How Dogs Think

Done!! This book took me a lot of time ’cause of the detail but I’m fascinated by it.

I grew up with dogs, and in my head I treated them right, but after reading this book I realised how ignorant I was.

If only I knew about this book during the last days of Mo (my other dog) I’d have been more aware of her pain and struggles and would have treated her a lot more compassionate, more loving, smarter and feel less guilty… ’cause after reading this book, I feel guilty.

Guilty of ignorance.

Did you know that: Dogs only see in blue, grey and yellow? Their age is not counted by 7 years? They see in panoramic? The bigger the dog, the less they live?

Their ears and specially their nose is even more powerful than you think?

Dogs can smell things up to 40 feet (12 metres) underground to cancerous cells in your body. No technology is more accurate than a dog’s nose.

And when it comes to hearing, they can even hear seismic activities that precede earthquakes. In fact, in China and Japan dogs are an integral part of their national earthquake warning systems.

The book is written by Stanley Coren, Ph.D. Dr. Coren is a psychologist and member of the faculty at the University of British Columbia. He’s a renowned and well-known expert on dog psychology and dog-human interactions.

It’s a smart, informative and interesting read… So informative that I pretty much marked almost every page.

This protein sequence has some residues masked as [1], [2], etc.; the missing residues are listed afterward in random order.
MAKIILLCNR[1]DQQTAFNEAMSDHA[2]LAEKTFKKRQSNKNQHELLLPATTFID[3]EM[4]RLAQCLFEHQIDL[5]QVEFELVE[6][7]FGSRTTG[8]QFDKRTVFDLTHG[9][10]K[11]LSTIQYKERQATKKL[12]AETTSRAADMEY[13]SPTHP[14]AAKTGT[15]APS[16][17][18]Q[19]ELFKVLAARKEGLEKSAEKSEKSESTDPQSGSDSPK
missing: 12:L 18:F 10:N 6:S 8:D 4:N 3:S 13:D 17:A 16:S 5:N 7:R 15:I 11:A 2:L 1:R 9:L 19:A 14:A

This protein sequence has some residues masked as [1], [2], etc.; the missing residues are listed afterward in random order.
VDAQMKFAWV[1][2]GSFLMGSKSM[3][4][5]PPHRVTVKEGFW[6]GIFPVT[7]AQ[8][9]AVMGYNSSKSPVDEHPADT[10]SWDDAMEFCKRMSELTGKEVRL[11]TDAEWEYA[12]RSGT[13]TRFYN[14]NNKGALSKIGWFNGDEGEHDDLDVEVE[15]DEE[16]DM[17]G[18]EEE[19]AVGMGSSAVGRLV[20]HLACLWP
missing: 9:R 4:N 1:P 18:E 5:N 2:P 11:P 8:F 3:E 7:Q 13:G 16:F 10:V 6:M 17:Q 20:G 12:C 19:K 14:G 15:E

Maybe that’s because I’m a dog owner and a psychology lover. But I don’t think anyone could read the book and not be impressed.

The book spends a lot of time discussing the sensory systems and abilities of dogs.

A chapter is committed to each of the five senses, all supported with solid empirical research and flavoured with interesting anecdotes.

For example, did you know young dogs have a heat-sensing ability in their noses that unfortunately disappears as they get older? It’s how they find a warm mother when they are blind and deaf newborns.

The book also spends a lot of time discussing the evolution of dogs, paying particular attention to the ways humans of directed that evolution to serve our own purposes.

Things like the incredible smelling abilities of hounds, rescue skills of St. Bernard’s, the hunting prowess of dachshunds, and herding talents of the herd dogs are explained in evolutionary and genetic terms….all in an understandable way for those who aren’t evolutionary psychologists or biologists.

I’ve learnt so much about dogs, that I no longer see them only as a loving companions. 

In short, every dog’s guardian should read this amazing book in order to educate yourself and to improve their life. 10/10.

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